#7 – Pocahontas (1995)

Pocahontas didn’t perform as well as other Disney movies, but the princess is still memorable.

Pocahontas is another smart and strong princess, but, unfortunately, she couldn’t strong-arm the critics into loving the movie. The film was loved for its beautiful animation but criticized by many for its historical inaccuracies (Pocahontas was loosely based on a real Native American woman) and meandering plot. Nevertheless, Pocahontas is an influential princess and a mainstay in the franchise.

#6 – Mulan (1998)

Mulan is known to be a fiercely independent princess.

Marking the end of the Disney Renaissance was Mulan. This movie is based on the Chinese book The Ballad of Mulan and introduces Disney’s first Chinese princess. Unlike many other princess movies, Mulan focused on the titular character’s strength, heroism, and honor, rather than her romantic pursuits. Interestingly, Lea Salonga was the singing voice for both Mulan and Jasmine.

#5 – Tiana (2009)

Tiana was the first princess to be of African-American descent.

It would be over 10 years until Disney would add another princess to their lineup, but Tiana was pretty revolutionary. As the first African-American princess, Tiana starred in The Princess and the Frog, another Disney movie that was inspired by a Brothers Grimm tale. Although audiences rated the movie highly, many viewers were disappointed that Tiana spent most of the film in frog form. But for her intelligence and attitude, Tiana was a great addition to the lineup. She’s also the first princess to put an end to the movie’s villain.

#4 – Rapunzel (2010)

It would take Disney a long time to finally make Rapunzel into a Disney princess.

Disney had tried to adapt the fairytale of Rapunzel (another Brothers Grimm story) several times during his life, but each time, the project was halted. Eventually, Rapunzel came onto our screens in 2010, marking a shift from traditional animation to computer-animated graphics. Disney continued with the theme of creating spunky princesses with active roles, making Rapunzel a hit with audiences.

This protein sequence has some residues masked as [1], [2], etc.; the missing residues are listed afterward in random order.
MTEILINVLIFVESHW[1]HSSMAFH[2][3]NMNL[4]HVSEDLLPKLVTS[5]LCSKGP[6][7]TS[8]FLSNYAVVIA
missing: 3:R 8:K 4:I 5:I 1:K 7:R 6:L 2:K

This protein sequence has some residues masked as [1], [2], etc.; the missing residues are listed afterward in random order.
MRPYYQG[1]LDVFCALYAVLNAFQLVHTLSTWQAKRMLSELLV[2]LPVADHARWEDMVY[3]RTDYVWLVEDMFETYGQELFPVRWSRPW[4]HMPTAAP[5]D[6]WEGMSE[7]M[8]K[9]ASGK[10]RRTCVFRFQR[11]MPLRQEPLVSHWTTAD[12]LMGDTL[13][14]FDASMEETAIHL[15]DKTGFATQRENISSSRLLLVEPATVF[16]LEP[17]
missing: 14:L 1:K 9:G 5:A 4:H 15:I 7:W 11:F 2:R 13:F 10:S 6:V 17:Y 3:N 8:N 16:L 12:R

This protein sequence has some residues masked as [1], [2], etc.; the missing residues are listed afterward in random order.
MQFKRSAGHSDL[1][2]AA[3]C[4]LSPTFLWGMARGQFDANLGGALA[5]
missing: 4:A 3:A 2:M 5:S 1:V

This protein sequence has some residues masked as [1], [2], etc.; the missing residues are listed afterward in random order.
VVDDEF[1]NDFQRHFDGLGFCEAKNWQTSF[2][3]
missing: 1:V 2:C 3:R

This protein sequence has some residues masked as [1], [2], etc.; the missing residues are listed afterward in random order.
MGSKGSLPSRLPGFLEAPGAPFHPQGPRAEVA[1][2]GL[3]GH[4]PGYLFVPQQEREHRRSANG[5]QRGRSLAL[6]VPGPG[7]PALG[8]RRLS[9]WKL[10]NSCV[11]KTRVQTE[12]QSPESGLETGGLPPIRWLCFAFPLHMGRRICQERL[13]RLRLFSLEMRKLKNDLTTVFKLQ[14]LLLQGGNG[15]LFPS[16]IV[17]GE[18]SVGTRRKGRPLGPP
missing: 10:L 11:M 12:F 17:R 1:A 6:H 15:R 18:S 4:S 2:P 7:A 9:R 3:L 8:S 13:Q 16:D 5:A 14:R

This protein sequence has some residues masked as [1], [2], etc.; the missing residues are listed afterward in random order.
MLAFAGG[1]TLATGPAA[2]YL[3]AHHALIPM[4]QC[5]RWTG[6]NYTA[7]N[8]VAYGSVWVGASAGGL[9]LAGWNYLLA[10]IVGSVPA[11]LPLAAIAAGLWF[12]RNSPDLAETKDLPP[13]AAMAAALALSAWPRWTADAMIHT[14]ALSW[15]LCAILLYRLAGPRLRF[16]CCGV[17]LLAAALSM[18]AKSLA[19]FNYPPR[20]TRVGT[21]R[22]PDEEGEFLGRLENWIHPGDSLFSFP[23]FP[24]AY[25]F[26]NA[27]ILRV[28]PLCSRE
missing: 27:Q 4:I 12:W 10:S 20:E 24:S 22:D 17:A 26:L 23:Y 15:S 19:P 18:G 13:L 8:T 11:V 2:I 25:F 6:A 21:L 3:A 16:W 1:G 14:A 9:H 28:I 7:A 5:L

#3 – Merida (2012)

Fans love Merida for her strength and bravery.

Merida is Disney’s first completely original princess and the first to be produced by Pixar. As a Scottish princess, Merida was the most fiercely independent princess to date. The narrative revolves around her desire to live her life on her own terms. There’s no romantic suitor featured heavily in this story. This is because Merida wants to be in control of when and how she marries. As a result, Merida was received extremely favorably by fans and critics alike. Disney even registered her clan’s tartan officially.

#2 – Moana (2016)

Moana was well-received by critics and audiences for her down-to-earth nature.

Moana is set in ancient Polynesia, giving Disney the opportunity to feature lush and vibrant landscapes not often seen in their animated movies. Although inspired by Polynesian myths, the story itself is original. The titular princess is as strong-willed as they come, tasked with saving her people from a curse and becoming their chief. The themes, animation, and cast were highly rated, with Dwayne “the Rock” Johnson adding some welcome comic relief.

#1 – Raya (2021)

Raya is a powerful princess and the third to be of Asian descent.

One of the newest inclusions to the official Disney Princess lineup is Raya, from the 2021 movie Raya and the Last Dragon. Raya is an original character, just like Moana and Merida who came before her. In addition, Raya is the third princess to be of Asian descent (alongside Jasmine and Mulan), and the third daughter of a chieftain (after Pocahontas and Moana.) Some critics consider Last Dragon to be too broad in its cultural representation. But Raya is a powerful warrior princess whom younger fans love to look up to.

Summary of the 13 Oldest Disney Princesses:

RankPrincessYear Introduced
13Snow White1937

Frequently Asked Questions

Who is the oldest Disney Princess?

The oldest and first Disney Princess is Snow White, who was introduced in the 1937 film Snow White and the Seven Dwarfs.

Who is the newest Disney Princess?

The newest princess is Asha, the star of the Wish movie, which came out in November 2023.

How many Disney Princesses are there?

In the official roster, there are 14 princesses to date. Jane Porter, Esmeralda, and Tinker Bell were at one time considered princesses, but not anymore.

What are the requirements to be an official Disney Princess?

To be an official Disney Princess, the princess must star as a protagonist in her associated movie(s), but not have her own separate franchise. The princess must also be referred to with the “Princess” title.

Who is the most popular Disney Princess?

According to surveys, the most loved Disney Princess is Cinderella, closely followed by Snow White and Belle.

To top